Most of the snow sculptures at Lansdowne Park were completed when I stopped by to take photographs, but one was being worked on by this fellow, using a chainsaw. I thought it was an interesting idea to photograph some of the process.
I'll show you the finished sculpture in tomorrow's post. Here are two of the other sculptures.
Wood sculptors sometimes let the patterns of the wood guide the sculpture. Snow and ice seem like such a blank slate. It's wonderful to see what the sculptors make of it.ReplyDelete
The last sculpture is fine.ReplyDelete
Erstaunlich was aus Schnee und Eis entstehen kann.ReplyDelete
Amazing how they do itReplyDelete
It must be very cold to keep them "alive".ReplyDelete
@Kay: that makes sense to me.ReplyDelete
@Tomas: the abominabl snowman does look whimsical.
@Noke: thank you!
@Bill: a lot of different methods go into it.
@Marianne: snow sculptures seem more durable. As long as the temps stay around freezing and there's no rain.
Wonderful to see the process come alive.ReplyDelete
Love the process; love the sense of humor.ReplyDelete
How interesting to see a work in progress William, looking forward to seeing the results tomorrow!ReplyDelete
how fun to watch him!ReplyDelete
Very interesting. I'm wondering where and how they get those big blocks of ice/snow...ReplyDelete
Is that guy bringing up the rear a Yeti?ReplyDelete
He's using all kinds of equipment.ReplyDelete
I guess the guy looks at his block of snow and says I see this in the block and then carves it our.I've seen some where they use color.ReplyDelete
@Bill: it is!ReplyDelete
@Janis: snow sculptures do tend to bring a lot of humour into the equation.
@Grace: when you see it, you'll like it!
@Tanya: it was.
@Tex: that it is.
@Lowell: I think the snow's fabricated- I know the ice is. These big blocks are brought in crates.
@Norma: it is, yes!
@Sharon: saws, chainsaws, what looks like a wrench or a crowbar to knock out a section. They use finer instruments as they go along.
@Red: I think that's right. Tomorrow you'll see some of these lit up.
Wonderful to see this man doing his job.ReplyDelete
I wonder how the snow is pressed together before the carvers start working with it ...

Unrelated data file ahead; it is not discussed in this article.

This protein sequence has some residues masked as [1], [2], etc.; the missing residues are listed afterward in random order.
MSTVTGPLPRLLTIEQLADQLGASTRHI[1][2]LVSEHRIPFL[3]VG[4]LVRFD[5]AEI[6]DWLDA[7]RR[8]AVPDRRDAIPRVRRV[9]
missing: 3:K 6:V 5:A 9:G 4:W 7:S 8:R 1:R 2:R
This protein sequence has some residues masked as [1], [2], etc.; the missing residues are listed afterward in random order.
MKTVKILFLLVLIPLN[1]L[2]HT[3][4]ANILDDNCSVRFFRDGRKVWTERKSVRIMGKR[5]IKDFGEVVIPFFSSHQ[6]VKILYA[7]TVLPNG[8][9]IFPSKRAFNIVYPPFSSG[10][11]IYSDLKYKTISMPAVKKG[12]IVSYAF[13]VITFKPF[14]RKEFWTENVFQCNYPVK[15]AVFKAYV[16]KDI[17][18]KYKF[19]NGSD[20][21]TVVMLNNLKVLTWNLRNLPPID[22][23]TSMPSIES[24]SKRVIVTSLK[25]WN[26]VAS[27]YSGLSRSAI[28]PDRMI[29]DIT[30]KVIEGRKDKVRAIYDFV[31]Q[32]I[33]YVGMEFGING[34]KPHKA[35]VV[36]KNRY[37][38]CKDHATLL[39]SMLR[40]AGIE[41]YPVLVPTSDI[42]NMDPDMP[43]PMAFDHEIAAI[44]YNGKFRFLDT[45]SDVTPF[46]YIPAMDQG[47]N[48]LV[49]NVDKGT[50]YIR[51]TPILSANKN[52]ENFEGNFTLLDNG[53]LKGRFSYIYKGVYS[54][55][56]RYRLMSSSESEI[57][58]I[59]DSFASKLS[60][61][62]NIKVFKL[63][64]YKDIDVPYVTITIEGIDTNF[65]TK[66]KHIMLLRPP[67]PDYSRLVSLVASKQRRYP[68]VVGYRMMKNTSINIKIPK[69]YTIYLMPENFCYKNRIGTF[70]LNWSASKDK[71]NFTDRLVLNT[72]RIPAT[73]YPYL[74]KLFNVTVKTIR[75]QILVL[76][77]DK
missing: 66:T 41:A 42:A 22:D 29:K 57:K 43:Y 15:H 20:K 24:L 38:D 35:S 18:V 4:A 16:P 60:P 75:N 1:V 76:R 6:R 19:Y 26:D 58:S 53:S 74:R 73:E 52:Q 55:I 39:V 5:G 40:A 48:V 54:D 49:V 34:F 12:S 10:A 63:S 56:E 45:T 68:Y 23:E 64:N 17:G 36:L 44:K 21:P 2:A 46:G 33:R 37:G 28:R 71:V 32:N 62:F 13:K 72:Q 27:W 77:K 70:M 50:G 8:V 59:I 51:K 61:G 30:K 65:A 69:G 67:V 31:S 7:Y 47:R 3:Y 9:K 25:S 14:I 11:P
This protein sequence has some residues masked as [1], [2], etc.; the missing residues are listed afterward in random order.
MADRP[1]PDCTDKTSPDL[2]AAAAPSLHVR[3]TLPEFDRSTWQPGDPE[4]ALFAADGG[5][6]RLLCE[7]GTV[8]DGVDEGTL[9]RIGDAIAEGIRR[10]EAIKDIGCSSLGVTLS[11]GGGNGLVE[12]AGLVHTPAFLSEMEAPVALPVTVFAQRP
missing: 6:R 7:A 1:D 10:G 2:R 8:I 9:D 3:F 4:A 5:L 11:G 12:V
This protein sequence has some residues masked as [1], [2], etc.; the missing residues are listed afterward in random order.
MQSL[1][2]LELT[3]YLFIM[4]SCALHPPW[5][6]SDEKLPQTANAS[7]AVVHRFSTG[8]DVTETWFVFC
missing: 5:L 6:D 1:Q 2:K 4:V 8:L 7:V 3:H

Thanks for the tutorial! Now all I need is snow and ice!ReplyDelete
These artists are so amazing!ReplyDelete
That's amazing wonderful work and photos of it all ! Thanks for sharing , It is pouring rain here today and windy . Have a good day !ReplyDelete
Great idea, I really enjoyed these photos of the process. Thank you :)ReplyDelete
@Jan: I think it's part of the fabrication process that keeps it all together until it's ready for the carvers.ReplyDelete
@Cloudia: you're welcome! Plenty of snow here.
@Halcyon: they're very talented.
@Country Gal: we're getting it all as snow.
@Denise: you're welcome.
Nice to look their working.ReplyDelete
Interesting, but nothing like the wonderful ice sculptures!ReplyDelete
I do wonder where all the compression of the snow takes place.ReplyDelete
Incoyable. It almost looks like expanded polystyrene!ReplyDelete
A fun way to experience the cold!!!ReplyDelete
I like that! It's not something you see very often.ReplyDelete
@Orvokki: it is.ReplyDelete
@VP: I'm not done with the ice sculptures, fortunately.
@RedPat: I wonder too!
@Ciel: I can see that.
@Chieftess: it is, yes.
@Marleen: only in winter!
You would NEVER want to put a chainsaw in my hands. NEVER! :-)ReplyDelete
Fascinating stuff William, I still can't get my head around how attacking a block of ice with a chainsaw produces such wonderful delicate sculptures..ReplyDelete
Unbelievable...and with a chain saw, no less!ReplyDelete
i would have never guessed that would be the end result. i was curious about the building behind there, is that one you have shared before? those toppers are too cool. neat-O!! ( :ReplyDelete
They use tools for all sorts of things. I'm mundane. Just the shrubs.ReplyDelete
@Revrunner: I can't be trusted either!ReplyDelete
@Geoff: it takes great care at times!
@Beth: yes, that's the Aberdeen Pavilion- I'll make a note of it in tomorrow's post just for others who might have been wondering.
@Mari: this takes a lot of practice!
He certainly seems to know what he's doing! I would never have guessed anyone would use a chainsaw to create something so beautiful.ReplyDelete
It is fascinating to watch.Delete
Interesting to see this.ReplyDelete
I think so!Delete